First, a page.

From the White House press briefing 4/10/18
Q I just want to clarify something you said earlier. You said the President believes he has the power to fire Robert Mueller, because usually, most legal experts believe that he would have to order Deputy Attorney General Rod Rosenstein to fire Mueller, and Rosenstein could, of course, refuse.
SANDERS: I know a number of individuals in the legal community, and including at the Department of Justice, that he has the power to do so. But I don’t have any further announcements on —
Q They’ve consistently said that it is. They’ve told me; I’ve asked. They’ve said it’s Rod Rosenstein oversees the Special Counsel, and only he has the power to fire the Special Counsel.
SANDERS: Again, we’ve been advised that the President certainly has the power to make that decision. I can’t go anything beyond that.
Anyone who has witnessed White House Press Secretary Sarah Sanders in action will recognize that these answers, from Tuesday’s White House press briefing, are as straightforward as she gets. In the wake of the FBI raid on Michael Cohen, the president’s personal lawyer, President Trump believes he can fire Special Counsel Robert Mueller and, further, he wants America to know it.
This is not entirely a surprise, nor is it new. Last June, amid reports that Mueller was investigating Trump for possible obstruction of justice, Sanders, then deputy press secretary, told reporters on Air Force One that, “While the President has the right to [fire Mueller], he has no intention to do so.” It was later reported by the New York Times that the president did, in fact, try to fire Mueller at some point that same month. It may be worth noting, though, that in the Times’ reporting of the episode, Trump did not try to fire him directly. He instead ordered White House counsel Donald F. McGahn II to, in turn, get the Justice Department to dismiss Mueller; McGahn refused.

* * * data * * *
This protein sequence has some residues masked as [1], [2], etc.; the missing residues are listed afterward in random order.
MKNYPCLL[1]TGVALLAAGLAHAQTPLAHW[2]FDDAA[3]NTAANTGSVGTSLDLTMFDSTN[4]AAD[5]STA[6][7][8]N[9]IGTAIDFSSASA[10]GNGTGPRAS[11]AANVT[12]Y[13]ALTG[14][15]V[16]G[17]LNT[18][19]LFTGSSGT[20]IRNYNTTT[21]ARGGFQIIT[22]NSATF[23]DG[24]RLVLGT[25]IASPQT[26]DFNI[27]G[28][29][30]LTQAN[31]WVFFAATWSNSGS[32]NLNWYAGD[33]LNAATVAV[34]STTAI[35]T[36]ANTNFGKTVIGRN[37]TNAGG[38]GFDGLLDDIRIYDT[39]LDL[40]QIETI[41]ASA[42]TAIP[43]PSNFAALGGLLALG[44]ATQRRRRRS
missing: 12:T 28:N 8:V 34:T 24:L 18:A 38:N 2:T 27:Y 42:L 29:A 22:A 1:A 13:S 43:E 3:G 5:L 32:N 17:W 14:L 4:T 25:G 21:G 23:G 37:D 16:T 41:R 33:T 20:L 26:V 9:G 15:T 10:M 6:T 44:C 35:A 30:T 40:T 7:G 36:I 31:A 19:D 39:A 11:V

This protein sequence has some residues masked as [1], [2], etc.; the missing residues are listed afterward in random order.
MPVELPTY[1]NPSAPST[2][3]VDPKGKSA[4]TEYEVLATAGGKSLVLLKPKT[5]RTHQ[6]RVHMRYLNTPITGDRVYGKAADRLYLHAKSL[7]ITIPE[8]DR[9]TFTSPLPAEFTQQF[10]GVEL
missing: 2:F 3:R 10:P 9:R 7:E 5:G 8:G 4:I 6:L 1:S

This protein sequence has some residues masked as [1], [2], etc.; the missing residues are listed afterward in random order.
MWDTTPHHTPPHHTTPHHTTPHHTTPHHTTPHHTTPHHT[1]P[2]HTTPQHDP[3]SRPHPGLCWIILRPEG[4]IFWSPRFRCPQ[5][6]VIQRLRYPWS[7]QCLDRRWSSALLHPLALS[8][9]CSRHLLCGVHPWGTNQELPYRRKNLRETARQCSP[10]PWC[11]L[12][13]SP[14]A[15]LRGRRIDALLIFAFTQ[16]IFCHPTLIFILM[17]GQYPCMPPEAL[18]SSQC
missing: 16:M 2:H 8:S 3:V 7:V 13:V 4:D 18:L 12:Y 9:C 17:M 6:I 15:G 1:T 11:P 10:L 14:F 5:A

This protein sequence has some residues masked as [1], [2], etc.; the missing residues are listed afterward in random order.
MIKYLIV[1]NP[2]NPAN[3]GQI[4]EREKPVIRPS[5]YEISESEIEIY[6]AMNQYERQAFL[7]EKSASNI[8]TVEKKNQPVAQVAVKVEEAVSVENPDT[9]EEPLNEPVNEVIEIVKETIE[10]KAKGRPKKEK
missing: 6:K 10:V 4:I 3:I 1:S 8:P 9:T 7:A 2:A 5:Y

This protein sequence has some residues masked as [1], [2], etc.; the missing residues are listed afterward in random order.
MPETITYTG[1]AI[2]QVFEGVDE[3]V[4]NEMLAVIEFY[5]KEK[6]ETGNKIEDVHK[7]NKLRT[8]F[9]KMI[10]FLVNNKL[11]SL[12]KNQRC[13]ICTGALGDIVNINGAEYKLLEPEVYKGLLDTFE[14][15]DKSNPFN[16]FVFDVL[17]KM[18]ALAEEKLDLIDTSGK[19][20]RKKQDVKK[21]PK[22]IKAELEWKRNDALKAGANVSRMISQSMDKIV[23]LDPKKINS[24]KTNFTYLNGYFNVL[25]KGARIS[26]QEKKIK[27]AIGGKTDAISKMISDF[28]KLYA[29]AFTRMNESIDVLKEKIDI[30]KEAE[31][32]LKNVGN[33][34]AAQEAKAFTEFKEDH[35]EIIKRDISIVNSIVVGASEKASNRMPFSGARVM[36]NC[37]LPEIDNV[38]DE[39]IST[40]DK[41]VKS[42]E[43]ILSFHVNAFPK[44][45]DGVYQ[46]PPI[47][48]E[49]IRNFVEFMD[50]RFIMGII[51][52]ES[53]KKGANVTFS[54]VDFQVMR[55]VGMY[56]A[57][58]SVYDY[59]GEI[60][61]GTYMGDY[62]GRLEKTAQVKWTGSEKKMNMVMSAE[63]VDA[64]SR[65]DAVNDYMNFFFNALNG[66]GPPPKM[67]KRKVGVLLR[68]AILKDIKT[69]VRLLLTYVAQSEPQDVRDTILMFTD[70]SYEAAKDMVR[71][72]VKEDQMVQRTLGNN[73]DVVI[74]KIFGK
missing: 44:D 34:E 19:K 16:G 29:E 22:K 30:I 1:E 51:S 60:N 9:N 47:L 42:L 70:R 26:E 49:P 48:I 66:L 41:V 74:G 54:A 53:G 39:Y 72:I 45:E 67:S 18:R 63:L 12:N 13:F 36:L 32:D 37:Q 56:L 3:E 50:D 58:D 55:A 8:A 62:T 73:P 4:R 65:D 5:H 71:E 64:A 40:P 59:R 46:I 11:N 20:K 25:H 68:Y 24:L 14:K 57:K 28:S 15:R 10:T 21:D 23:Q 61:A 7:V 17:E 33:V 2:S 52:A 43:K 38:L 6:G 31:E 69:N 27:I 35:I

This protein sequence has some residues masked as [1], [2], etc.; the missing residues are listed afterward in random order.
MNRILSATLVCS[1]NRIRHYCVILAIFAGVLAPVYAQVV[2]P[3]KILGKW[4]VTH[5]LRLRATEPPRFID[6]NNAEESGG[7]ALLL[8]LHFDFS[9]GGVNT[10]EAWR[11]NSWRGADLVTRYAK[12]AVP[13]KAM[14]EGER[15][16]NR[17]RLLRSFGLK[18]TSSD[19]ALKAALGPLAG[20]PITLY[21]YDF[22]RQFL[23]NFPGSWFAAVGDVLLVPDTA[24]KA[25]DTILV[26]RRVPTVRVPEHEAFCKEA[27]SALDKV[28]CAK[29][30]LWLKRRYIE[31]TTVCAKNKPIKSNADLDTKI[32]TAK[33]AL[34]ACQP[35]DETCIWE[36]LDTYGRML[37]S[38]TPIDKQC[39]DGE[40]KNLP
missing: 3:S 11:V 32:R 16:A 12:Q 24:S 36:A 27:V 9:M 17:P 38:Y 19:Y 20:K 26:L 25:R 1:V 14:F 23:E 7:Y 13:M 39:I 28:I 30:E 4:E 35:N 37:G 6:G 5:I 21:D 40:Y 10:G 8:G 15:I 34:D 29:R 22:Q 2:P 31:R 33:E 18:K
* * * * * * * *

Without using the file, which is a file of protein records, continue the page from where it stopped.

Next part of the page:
As the Times reported on Tuesday evening, Trump also sought to get rid of Mueller this past December.
Despite this history, Senate Majority Leader Mitch McConnell continued to rebuff calls from Minority Leader Charles Schumer to introduce bipartisan legislation aimed at protecting Mueller. McConnell told reporters on Tuesday, “I haven’t seen clear indication yet that we needed to pass something to keep him from being removed, because I don’t think that’s going to happen. And that remains my view, that I don’t think he’s going to be removed from this office.”
Despite Sanders’s contentions, it seems clear that there is no obvious or direct path by which Trump can terminate Mueller. The federal regulations under which Deputy Attorney General Rod Rosenstein appointed Mueller make it clear that firing authority rests with Rosenstein himself, given Attorney General Jeff Sessions recusal from the Russia investigation (much to Trump’s consternation). Aside from tortured routes such as Trump repealing the Special Counsel regulation itself, it would appear that most if not all roads towards firing Mueller run through Rosenstein.
It is noteworthy, then, that CNN reported Tuesday evening that, despite the White House’s invocation of the situation in Syria, Trump was postponing his trip to Latin America in part to reckon his next steps regarding the Mueller probe and what may be done with regard to the Justice Department. Another CNN report has Trump contemplating firing Rosenstein or even Sessions, as the president continues to fume over the raids on Cohen’s office and hotel room.
Firing Rosenstein might not incite the same degree of immediate outrage that would likely result from dismissing Mueller, but it would evoke memories of President Nixon’s Saturday Night Massacre, from the depths of the Watergate scandal. Senator Schumer and other Democrats have tried to make it clear that firing Rosenstein would “Create the same Constitutional crisis as [would] firing Mueller.”
It all adds up to another week of breaking news that would be all but unimaginable in any scenario but the one in which Donald Trump inhabits the Oval Office. As Trump said on Monday regarding Mueller’s fate, echoing words similar to those he’s used before showing members of his administration the door, “We’ll see what happens.”